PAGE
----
You of all people know that it doesn’t have to be this way. You still have a few hours to listen to your heart, and your own clear thinking. You know that nothing good can come from sending more troops halfway around the world to a place neither you nor they understand, to achieve an objective that neither you nor they understand, in a country that does not want us there. You can feel it in your bones.

We the people still love you… All of us that voted and prayed for you and cried the night of your victory have endured an Orwellian hell of eight years of crimes committed in our name: torture, rendition, suspension of the bill of rights, invading nations who had not attacked us, blowing up neighborhoods that Saddam “might” be in (but never was), slaughtering wedding parties in Afghanistan. . .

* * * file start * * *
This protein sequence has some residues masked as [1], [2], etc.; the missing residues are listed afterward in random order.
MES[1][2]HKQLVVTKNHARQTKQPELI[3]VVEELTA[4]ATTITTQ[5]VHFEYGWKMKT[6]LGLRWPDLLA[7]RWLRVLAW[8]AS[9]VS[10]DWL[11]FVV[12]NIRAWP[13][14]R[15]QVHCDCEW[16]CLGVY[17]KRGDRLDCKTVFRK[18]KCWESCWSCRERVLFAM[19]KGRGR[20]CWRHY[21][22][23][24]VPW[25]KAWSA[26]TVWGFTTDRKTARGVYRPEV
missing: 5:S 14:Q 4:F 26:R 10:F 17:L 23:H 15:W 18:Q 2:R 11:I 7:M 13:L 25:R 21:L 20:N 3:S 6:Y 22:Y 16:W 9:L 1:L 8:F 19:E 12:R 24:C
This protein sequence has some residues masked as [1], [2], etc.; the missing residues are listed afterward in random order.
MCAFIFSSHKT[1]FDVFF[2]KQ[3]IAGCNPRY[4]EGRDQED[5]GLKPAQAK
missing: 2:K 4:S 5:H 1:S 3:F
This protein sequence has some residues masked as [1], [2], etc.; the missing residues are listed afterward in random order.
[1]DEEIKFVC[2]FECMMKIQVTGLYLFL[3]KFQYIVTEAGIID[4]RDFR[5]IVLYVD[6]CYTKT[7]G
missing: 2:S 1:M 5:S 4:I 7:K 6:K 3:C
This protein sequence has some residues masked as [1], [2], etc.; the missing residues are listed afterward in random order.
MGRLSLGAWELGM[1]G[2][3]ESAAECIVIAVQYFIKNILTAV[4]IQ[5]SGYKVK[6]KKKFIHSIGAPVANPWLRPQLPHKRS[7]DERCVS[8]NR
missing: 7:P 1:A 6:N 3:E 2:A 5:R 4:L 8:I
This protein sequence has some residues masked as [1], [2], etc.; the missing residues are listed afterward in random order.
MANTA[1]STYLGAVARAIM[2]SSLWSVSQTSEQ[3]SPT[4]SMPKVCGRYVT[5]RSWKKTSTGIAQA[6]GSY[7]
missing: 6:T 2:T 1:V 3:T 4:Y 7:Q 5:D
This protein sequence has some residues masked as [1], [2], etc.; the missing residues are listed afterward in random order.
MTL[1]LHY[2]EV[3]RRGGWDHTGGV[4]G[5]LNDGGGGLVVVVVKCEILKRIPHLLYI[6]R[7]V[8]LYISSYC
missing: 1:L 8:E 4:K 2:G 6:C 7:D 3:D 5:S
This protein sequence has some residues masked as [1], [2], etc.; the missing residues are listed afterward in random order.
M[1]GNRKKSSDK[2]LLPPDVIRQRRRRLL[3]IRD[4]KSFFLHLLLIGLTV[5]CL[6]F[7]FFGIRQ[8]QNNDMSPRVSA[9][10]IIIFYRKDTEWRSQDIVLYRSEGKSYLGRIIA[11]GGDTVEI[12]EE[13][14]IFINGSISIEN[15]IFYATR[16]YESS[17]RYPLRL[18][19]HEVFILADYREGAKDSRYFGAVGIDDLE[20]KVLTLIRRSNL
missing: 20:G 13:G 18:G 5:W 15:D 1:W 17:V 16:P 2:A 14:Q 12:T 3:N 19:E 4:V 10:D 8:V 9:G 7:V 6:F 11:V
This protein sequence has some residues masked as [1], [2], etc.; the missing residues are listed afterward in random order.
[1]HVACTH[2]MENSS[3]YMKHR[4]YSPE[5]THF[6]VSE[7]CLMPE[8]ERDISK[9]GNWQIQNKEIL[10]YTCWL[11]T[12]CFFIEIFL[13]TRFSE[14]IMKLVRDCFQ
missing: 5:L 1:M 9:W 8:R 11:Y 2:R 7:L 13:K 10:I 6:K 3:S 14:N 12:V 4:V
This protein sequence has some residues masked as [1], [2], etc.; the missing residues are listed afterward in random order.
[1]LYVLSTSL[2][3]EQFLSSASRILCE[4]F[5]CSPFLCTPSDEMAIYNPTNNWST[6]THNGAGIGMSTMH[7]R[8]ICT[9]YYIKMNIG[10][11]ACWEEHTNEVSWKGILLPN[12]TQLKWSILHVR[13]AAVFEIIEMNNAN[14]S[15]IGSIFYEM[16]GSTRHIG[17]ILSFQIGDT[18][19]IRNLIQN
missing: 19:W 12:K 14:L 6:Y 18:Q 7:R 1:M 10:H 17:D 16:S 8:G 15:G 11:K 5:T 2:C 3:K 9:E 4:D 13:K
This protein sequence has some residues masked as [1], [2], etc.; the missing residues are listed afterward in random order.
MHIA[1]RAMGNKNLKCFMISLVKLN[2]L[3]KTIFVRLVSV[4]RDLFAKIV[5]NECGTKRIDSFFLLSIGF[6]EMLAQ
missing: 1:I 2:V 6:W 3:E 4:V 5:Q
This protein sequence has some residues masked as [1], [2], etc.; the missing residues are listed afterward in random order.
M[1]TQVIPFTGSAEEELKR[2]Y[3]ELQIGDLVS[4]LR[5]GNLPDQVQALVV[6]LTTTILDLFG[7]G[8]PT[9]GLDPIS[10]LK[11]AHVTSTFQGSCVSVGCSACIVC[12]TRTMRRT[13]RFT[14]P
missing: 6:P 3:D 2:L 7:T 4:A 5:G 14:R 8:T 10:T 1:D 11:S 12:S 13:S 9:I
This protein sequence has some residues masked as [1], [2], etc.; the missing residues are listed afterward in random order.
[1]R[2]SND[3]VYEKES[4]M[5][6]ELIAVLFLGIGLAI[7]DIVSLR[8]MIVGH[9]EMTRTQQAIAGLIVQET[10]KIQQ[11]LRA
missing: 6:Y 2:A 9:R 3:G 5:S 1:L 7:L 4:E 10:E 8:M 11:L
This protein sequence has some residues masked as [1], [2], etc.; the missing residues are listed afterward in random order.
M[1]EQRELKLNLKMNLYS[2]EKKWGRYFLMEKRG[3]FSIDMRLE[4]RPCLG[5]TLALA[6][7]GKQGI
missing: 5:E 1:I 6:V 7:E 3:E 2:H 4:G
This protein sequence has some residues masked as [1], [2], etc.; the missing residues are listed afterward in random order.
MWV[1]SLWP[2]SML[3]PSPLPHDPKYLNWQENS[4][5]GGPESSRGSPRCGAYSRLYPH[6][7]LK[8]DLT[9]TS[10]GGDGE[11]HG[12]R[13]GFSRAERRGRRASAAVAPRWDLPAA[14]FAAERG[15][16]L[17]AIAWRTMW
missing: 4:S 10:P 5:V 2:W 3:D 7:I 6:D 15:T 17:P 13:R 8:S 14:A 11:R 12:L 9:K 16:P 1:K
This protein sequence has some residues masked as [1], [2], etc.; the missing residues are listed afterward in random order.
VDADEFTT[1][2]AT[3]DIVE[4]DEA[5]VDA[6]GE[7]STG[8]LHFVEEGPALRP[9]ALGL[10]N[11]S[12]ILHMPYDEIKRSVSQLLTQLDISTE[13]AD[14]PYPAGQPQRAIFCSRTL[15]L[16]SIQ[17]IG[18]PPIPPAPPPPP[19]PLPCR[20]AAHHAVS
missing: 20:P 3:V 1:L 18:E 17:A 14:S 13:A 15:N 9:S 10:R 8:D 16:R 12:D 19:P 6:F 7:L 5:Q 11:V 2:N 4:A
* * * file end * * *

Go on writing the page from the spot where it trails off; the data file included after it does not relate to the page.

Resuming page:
We thought you would stop the madness. Stop the killing…

Tonight we still have hope. . .

You DON’T have to do this. You can be a profile in courage. You can be your mother’s son.

We’re counting on you.

This insipid appeal to presidential scruple would be difficult to match for cynicism.

Much the same may be said, in Australia, for the analyses undertaken by progressive activists of mandatory detention and refugee baiting.

They describe such policies as the actions of a political class ‘pandering’ to popular racism. The topic of ‘anti-terror’ laws, less susceptible of such an explanation, is consequently ignored.

Some thought is given to the possibility that the targets of such moves may not be limited to ‘enemy combatants’, ‘unlawful non-citizens’, pedophiles or Aborigines.